Re: DNS cache poisoning attack

From: Paul A. Wylie (pwylie_at_THEHUNTCORP.COM)
Date: 04/12/05

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    Date:         Tue, 12 Apr 2005 08:56:01 -0700
    To: NTBUGTRAQ@LISTSERV.NTBUGTRAQ.COM
    
    

    I never posted a follow-up to this to NTBugTraq because I believed it had been rejected from the list.

    I have resolved my issue and I can now state the following unequivocally:

      * Windows 2000 SP3 and SP4 have the "secure cache from pollution"
        option enabled by default (see MS KB 316786), but are still
        vulnerable to poisoning in the scenario described below.
      * Users who have their Windows DNS servers configured to forward
        are vulnerable to poisoning because MS DNS servers ignore the
        "secure cache from pollution" setting when they forward.
      * BIND 4 and BIND 8 are immune to poisoning, but neglect to
        "scrub" poisoned results from responses they send to servers
        that forward to them.

    In other words, if your Windows server forwards to a BIND 8 server, you might get poisoned records from the BIND 8 server, and Windows DNS will trust those results, regardless of whether you've implemented the registry setting recommended in MS KB 241352, or are running Win2k SP3+ or Windows 2003 (any version).

    My problem was caused by this exact scenario. My DNS servers were configured to forward to my ISP's DNS servers. My ISP (AT&T) uses BIND 8. When I contacted them about this, they were unsympathetic and would only recommend that I cease forwarding to them. I have ceased forwarding to AT&T, and as far as I can tell, I'm now immune to the problem.

    For more info, see Kyle Haugsness's excellent writeup at the Internet Storm Center.

    http://isc.sans.org/diary.php?date=2005-04-07

    Also, see Kyle's initial report describing the problem (before the root cause was discovered):

    http://isc.sans.org/presentations/dnspoisoning.php

    Many thanks to the ISC team for thoroughly investigating this issue and delivering a resolution when the rest of the computer security community ignored it.

    -----Original Message-----
    From: Paul A. Wylie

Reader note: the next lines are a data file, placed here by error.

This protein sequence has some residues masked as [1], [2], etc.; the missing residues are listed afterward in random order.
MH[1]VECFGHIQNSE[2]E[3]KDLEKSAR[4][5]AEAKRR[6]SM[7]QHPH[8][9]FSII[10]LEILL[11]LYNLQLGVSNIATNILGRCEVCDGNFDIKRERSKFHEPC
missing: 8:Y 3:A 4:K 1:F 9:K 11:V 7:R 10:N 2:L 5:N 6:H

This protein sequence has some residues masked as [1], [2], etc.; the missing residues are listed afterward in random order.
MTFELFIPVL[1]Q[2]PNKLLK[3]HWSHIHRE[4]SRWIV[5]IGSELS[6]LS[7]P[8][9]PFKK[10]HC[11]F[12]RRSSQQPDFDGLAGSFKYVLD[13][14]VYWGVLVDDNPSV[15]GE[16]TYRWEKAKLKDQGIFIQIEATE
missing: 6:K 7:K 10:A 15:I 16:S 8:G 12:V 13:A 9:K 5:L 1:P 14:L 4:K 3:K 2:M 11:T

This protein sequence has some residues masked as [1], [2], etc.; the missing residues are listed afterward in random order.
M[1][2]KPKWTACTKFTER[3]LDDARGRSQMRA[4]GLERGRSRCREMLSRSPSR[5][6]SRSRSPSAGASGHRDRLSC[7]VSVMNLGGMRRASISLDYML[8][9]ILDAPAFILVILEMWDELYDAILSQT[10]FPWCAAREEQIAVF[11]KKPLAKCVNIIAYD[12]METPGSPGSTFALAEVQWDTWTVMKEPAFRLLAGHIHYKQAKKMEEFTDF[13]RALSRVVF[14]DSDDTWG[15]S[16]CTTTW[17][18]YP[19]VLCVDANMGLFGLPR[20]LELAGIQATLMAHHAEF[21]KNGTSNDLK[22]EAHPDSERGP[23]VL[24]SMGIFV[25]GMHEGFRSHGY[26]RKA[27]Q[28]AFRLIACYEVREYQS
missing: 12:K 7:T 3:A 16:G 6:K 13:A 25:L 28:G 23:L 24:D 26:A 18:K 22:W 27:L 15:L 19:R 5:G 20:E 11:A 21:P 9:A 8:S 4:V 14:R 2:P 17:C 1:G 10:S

Sent: Friday, April 01, 2005 10:33 AM
    To: NTBUGTRAQ@LISTSERV.NTBUGTRAQ.COM
    Subject: DNS cache poisoning attack

    Yesterday, I discovered that my clients were being redirected from some of their normally-visited sites to a malware server that purports to be in Laos (in the domain web-search.la). My DNS servers are running on Win2k Server with full patches (according to HFNETCHK). At the time, they were not configured as recommended in MS KB article 241352. I reconfigured the servers, restarted the DNS services and did not see any further DNS poisoning yesterday, so I assumed I had bitten by a problem of my own making.

    Today, however, I've discovered that the DNS cache poisoning continues, and a quick search for the domain web-search.la through Google reveals that the Internet Storm Center at SANS has been tracking this problem and recommends blocking all traffic to 216.127.88.131 and 218.38.13.108.

    You can read more at:

    http://isc.sans.org/diary.php?date=2005-03-30

    http://isc.sans.org/diary.php?date=2005-03-31

    Paul Wylie
    Network Systems Manager
    The Hunt Corporation

    --
    NTBugtraq Editor's Note:
    Most viruses these days use spoofed email addresses. As such, using an Anti-Virus product which automatically notifies the perceived sender of a message it believes is infected may well cause more harm than good. Someone who did not actually send you a virus may receive the notification and scramble their support staff to find an infection which never existed in the first place. Suggest such notifications be disabled by whomever is responsible for your AV, or at least that the idea is considered.
    --
    --
    NTBugtraq Editor's Note:
    Most viruses these days use spoofed email addresses. As such, using an Anti-Virus product which automatically notifies the perceived sender of a message it believes is infected may well cause more harm than good. Someone who did not actually send you a virus may receive the notification and scramble their support staff to find an infection which never existed in the first place. Suggest such notifications be disabled by whomever is responsible for your AV, or at least that the idea is considered.
    --
    

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